Parents express frustration with kindergarten plan

By Brenda Sexton

The Courier-Herald

A place for everyone is what a small group of mothers is asking the Enumclaw School District to think about when it comes to placing its kindergartners in a full-time program this fall.

Four mothers and a grandmother met with school district officials in a prescheduled meeting Thursday afternoon at the district office. The group expressed a variety of concerns about the move to full-day kindergarten, the biggest of which was having another option.

The group admits many of its arguments are driven by emotion. The four at the table were just a few of Enumclaw's large stay-at-home-mom population that abandoned careers and made conscious decisions to spend extra time with their children. Full-day kindergarten, they contend, robs them of time they had anticipated - time they use for swim lessons, tumbling, story time and other family-oriented activities.

"The hurt and anger doesn't make sense, but you're stealing time I planned on," said Deanna Olney, who took time away from a teaching career to stay home with her three children. "We made sacrifices to spend time with our children."

The group also was concerned children were being pushed at pace that would not allow them to enjoy childhood.

"I want my children to be the best readers they can be, but being the best reader in class doesn't make up for that afternoon time he spends with grandpa," Olney said.

"It's rooted in emotion," said district curriculum director Chris Beals, who said the district would like the opportunity to be flexible and work with people. "We're not about to tell you what's more appropriate for your family. You know your own kids."

"The choice is there," district officials said. But each parent needs to work it out with each individual teacher and principal.

District officials are encouraging parents with concerns attend one of the four informational meetings starting at 6:30 p.m. Feb. 26 at Black Diamond and Westwood elementary schools and closing up at 6:30 p.m. Feb. 27 at Sunrise and Kibler elementary schools. Questions can also be directed to assistant superintendent Mike Nelson, foundations project director Jill Burnes, or Beals at 360-802-7109.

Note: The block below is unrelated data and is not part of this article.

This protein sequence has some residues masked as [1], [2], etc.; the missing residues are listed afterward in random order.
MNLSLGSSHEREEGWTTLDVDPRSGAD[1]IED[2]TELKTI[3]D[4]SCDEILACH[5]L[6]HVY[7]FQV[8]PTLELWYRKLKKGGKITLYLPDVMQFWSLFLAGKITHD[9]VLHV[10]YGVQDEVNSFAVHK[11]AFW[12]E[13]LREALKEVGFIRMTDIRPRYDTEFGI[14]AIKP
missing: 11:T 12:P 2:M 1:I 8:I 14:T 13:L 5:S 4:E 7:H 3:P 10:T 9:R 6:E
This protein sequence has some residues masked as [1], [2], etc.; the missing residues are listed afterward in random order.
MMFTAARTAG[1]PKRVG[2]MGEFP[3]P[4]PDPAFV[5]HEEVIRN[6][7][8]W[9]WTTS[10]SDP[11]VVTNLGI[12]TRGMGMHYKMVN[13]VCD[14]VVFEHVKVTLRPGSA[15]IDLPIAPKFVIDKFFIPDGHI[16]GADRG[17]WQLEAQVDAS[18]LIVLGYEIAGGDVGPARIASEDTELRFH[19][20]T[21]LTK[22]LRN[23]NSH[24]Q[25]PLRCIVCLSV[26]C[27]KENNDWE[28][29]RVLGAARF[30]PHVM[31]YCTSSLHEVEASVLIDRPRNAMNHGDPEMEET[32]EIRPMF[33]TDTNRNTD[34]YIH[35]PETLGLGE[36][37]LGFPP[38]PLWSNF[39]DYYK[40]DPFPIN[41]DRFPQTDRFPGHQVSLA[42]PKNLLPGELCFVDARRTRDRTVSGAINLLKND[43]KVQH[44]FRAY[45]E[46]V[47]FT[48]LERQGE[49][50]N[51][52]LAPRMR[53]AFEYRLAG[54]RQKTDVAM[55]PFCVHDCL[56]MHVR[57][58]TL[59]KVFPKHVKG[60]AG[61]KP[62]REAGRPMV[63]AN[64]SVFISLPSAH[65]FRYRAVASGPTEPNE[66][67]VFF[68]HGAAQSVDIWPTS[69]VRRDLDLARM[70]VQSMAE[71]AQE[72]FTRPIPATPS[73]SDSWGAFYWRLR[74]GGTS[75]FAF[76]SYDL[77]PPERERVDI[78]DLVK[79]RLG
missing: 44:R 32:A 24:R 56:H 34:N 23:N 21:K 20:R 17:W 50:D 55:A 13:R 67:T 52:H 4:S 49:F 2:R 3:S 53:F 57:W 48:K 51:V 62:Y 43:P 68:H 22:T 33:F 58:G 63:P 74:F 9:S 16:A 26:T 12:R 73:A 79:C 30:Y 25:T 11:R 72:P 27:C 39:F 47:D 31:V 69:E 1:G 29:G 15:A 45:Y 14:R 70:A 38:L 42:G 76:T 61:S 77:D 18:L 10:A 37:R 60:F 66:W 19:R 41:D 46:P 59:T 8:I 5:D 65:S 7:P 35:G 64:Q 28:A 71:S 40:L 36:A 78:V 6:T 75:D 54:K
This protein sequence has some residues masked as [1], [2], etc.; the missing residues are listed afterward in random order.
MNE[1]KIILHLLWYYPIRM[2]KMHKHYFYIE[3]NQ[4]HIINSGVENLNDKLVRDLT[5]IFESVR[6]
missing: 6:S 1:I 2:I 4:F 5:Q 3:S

"We didn't take the decision lightly," Nelson told the group.

He explained the move from a traditional 2-1/2-hour program to an almost six-hour program is possible today because the district has the space, the money (I-728 funds) to hire additional staff and the training to back staff.

When Enumclaw makes the move in the fall it will be one of the few districts in the state to offer full day to all students. Many school districts, including Enumclaw, offer full-day kindergarten experiences but it costs parents extra.

"We feel in our whole hearts this could be amazing," Nelson said.

The research, the district points out, on the academic and social benefits for children in a full-day kindergarten is overwhelmingly positive. Children in full-day kindergarten exhibit more independent learning, classroom involvement, and productivity in working with peers and reflectiveness. They outperform children in half-day programs on all measure of language arts/literacy and several measures of mathematics. The district notes children in all-day kindergarten experience a greater number of positive social interactions, have higher levels of school attendance, and do not experience higher levels of fatigue than children in half-day programs.

In addition, children in full-day kindergarten are more successful with literacy instruction in first grade and are retained less often than their half-day peers.

The moms present said they would be more inclined to ease into a full-day program. Perhaps full-time for parents who wanted it or for kids who need it and then talk with first-grade teachers in a couple of years and see if they could tell the difference between half-day and full-day kindergartners. They said they would like to get their information from other parents who walk the sidelines of soccer games with them on weekends, not mothers in Pennsylvania.

Each mother said she knew she had other options with half-day private programs, which offered smaller class sizes, or becoming part of the Plateau's strong, supportive homeschool network, but most are volunteers in their children's classrooms and stand behind the district, they just want a choice for kindergarten.

Brenda Sexton can be reached at

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